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Emotions and Aggression in Young Adolescents with an Autism Spectrum Disorder; A Longitidunal Study

Saturday, 4 May 2013: 09:00-13:00
Banquet Hall (Kursaal Centre)
C. Rieffe1, L. B. Pouw1, E. Broekhof1 and L. Stockmann2, (1)Leiden University, Leiden, Netherlands, (2)Centrum Autisme Rivierduinen, Leiden, Netherlands

Aggressive behaviors have been frequently observed in children with Autism Spectrum Disorder (ASD), but little research has been done to determine possible motives and causes of these behaviors. Poor emotion regulation skills could be causing these aggressive behaviors.  Clinicians sometimes argue that aggressive behaviors in children with ASD should not be interpreted the same way as in typically developing (TD) children. In TD children, a lack of empathy is associated with higher levels of aggression. Although children with ASD are known for their atypical empathic development, it has never been studied in relation to their aggressive behavior. Therefore, in this study, the main aim was to examine longitudinally the causal relationship between emotion regulation, empathy and aggression in young adolescents with ASD, as compared to their TD peers,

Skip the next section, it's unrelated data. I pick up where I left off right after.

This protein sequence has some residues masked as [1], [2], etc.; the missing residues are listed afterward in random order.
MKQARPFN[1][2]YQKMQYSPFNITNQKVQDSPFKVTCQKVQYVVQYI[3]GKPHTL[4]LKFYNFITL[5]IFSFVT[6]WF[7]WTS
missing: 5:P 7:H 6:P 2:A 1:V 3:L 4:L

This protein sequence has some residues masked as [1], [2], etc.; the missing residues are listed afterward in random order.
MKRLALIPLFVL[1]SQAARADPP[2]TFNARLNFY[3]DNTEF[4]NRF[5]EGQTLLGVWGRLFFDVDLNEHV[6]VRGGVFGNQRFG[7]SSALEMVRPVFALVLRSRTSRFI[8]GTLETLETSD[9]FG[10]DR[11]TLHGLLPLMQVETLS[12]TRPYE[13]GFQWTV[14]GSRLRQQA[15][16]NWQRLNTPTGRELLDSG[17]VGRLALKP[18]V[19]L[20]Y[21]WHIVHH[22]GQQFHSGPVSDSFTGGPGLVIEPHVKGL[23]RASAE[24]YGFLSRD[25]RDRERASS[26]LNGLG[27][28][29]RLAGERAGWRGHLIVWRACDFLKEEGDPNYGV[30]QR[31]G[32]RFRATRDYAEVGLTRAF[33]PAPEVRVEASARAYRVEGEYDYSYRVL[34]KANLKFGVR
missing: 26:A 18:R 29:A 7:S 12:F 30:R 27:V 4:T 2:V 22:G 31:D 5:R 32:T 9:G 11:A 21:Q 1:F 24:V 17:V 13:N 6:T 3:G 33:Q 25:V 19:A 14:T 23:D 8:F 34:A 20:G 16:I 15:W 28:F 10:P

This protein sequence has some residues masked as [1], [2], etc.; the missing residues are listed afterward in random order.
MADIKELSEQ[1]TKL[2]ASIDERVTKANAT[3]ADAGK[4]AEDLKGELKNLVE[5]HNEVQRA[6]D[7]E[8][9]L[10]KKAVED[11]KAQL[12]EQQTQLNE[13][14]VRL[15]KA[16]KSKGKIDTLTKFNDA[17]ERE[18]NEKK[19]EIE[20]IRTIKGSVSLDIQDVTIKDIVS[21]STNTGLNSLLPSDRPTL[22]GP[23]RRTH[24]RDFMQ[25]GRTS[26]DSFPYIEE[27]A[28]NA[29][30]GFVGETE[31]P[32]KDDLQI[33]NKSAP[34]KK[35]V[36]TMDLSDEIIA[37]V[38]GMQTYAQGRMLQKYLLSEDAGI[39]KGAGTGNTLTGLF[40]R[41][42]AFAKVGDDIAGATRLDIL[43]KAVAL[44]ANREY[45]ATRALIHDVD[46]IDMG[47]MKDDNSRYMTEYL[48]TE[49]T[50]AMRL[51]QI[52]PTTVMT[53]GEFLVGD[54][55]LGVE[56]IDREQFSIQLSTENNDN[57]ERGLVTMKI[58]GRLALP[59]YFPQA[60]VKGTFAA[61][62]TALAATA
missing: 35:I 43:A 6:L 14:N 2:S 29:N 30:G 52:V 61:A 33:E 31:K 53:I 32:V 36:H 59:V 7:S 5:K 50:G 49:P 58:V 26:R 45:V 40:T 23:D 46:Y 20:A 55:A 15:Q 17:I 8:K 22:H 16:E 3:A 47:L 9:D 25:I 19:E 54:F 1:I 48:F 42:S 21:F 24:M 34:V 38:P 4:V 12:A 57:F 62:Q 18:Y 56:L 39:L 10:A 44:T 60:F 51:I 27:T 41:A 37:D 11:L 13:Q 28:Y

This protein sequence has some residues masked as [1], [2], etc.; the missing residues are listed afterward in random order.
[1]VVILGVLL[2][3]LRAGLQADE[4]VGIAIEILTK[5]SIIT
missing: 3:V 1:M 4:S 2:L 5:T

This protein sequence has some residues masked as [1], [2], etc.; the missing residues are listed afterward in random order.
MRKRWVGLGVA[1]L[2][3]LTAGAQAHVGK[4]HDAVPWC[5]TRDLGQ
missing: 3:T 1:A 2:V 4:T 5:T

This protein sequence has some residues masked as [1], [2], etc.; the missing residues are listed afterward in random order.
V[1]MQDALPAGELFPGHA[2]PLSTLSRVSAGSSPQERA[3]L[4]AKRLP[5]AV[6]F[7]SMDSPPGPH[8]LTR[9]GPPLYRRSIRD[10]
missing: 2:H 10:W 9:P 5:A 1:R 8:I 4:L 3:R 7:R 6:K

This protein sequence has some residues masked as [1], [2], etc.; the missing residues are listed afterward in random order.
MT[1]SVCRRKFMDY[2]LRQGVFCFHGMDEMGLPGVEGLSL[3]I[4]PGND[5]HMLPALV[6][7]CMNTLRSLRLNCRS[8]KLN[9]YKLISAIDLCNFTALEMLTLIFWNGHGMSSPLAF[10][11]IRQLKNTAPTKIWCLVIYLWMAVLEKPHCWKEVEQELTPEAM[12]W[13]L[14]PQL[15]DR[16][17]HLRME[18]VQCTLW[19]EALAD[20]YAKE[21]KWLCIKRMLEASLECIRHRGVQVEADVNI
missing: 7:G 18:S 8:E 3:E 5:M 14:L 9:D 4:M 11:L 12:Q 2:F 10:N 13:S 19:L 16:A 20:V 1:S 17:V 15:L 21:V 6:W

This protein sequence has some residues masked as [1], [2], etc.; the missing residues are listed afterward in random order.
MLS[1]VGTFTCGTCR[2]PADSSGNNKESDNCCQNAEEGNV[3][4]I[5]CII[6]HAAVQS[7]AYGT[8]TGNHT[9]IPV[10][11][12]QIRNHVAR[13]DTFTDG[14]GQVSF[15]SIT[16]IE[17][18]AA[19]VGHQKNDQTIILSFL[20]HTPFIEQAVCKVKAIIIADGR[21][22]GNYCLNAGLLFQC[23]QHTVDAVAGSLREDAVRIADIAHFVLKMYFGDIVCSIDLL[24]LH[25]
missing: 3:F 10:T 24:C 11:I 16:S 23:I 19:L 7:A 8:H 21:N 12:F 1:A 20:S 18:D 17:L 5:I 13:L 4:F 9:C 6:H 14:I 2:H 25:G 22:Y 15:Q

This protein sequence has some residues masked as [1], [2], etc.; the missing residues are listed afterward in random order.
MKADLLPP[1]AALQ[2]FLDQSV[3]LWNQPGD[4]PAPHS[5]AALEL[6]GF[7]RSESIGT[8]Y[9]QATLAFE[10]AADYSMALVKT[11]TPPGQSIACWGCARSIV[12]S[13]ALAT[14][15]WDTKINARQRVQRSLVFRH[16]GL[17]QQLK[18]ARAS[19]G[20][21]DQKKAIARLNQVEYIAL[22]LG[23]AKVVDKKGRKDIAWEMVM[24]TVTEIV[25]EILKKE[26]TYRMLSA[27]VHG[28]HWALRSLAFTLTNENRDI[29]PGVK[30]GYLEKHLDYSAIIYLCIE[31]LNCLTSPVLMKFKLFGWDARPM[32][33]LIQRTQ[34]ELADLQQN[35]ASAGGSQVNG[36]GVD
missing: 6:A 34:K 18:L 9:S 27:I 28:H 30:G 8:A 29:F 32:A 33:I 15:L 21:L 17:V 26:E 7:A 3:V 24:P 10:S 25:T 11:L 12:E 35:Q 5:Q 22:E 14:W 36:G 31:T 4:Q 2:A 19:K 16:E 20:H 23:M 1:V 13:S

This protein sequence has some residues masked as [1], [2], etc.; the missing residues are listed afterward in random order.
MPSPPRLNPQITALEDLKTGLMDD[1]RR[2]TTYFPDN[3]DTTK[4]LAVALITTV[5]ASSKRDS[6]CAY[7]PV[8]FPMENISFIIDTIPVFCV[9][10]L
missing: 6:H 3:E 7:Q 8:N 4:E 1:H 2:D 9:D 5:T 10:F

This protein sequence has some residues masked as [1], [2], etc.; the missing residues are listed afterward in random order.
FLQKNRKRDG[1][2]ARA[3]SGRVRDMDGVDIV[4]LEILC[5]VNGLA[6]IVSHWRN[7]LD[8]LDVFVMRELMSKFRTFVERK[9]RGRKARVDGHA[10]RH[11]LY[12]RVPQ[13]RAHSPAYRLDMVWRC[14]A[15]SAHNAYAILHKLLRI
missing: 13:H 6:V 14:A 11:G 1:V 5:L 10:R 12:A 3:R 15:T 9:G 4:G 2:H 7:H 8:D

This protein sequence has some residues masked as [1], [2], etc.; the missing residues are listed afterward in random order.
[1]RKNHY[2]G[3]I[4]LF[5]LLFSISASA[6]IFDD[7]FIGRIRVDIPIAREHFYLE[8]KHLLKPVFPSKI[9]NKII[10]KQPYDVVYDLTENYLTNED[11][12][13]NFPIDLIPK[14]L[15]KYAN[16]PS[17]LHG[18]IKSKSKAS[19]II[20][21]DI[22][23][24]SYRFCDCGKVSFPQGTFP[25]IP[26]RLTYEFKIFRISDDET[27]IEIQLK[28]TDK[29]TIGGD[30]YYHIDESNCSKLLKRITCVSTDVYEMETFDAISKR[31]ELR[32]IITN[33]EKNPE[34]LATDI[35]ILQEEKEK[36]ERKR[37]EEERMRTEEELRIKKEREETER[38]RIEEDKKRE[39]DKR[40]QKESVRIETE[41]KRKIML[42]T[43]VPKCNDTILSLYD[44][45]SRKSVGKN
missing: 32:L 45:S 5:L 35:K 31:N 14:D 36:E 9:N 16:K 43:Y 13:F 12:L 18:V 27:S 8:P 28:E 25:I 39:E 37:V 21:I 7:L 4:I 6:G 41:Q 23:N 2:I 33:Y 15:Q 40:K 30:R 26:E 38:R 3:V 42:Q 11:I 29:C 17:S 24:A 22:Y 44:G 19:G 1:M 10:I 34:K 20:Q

The main aim of this study was to examine the extent to which impaired capacity for emotion regulation and empathy would be causally related to more aggression, and whether these associations differed between young adolescents with ASD and TD adolescents,


The study included 133 adolescents (67 ASD, 66 TD, mean age 11 years, 7 months), who filled out self-report questionnaires on aggression, anger, and empathy. Data were collected 3 times, with a 9 month time-interval,


Cross-sectional analyses of the first data wave show that anger was related to more reactive and proactive aggression in young adolescents with ASD and in the TD control group. Yet, affective empathy was related to less reactive aggression in TD children, as expected, but to more reactive aggression in young adolescents with ASD,


The outcomes of this study support the idea that distress in others evokes over-arousal in young adolescents with ASD. This, in turn, causes aggressive behaviours, due to a combination of poor emotion regulation and impaired understanding of the emotions of others. The longitudinal data will be analysed for this presentation and allow us to discuss the extent to which the assumptions made on causality between emotion regulation and aggression will hold.

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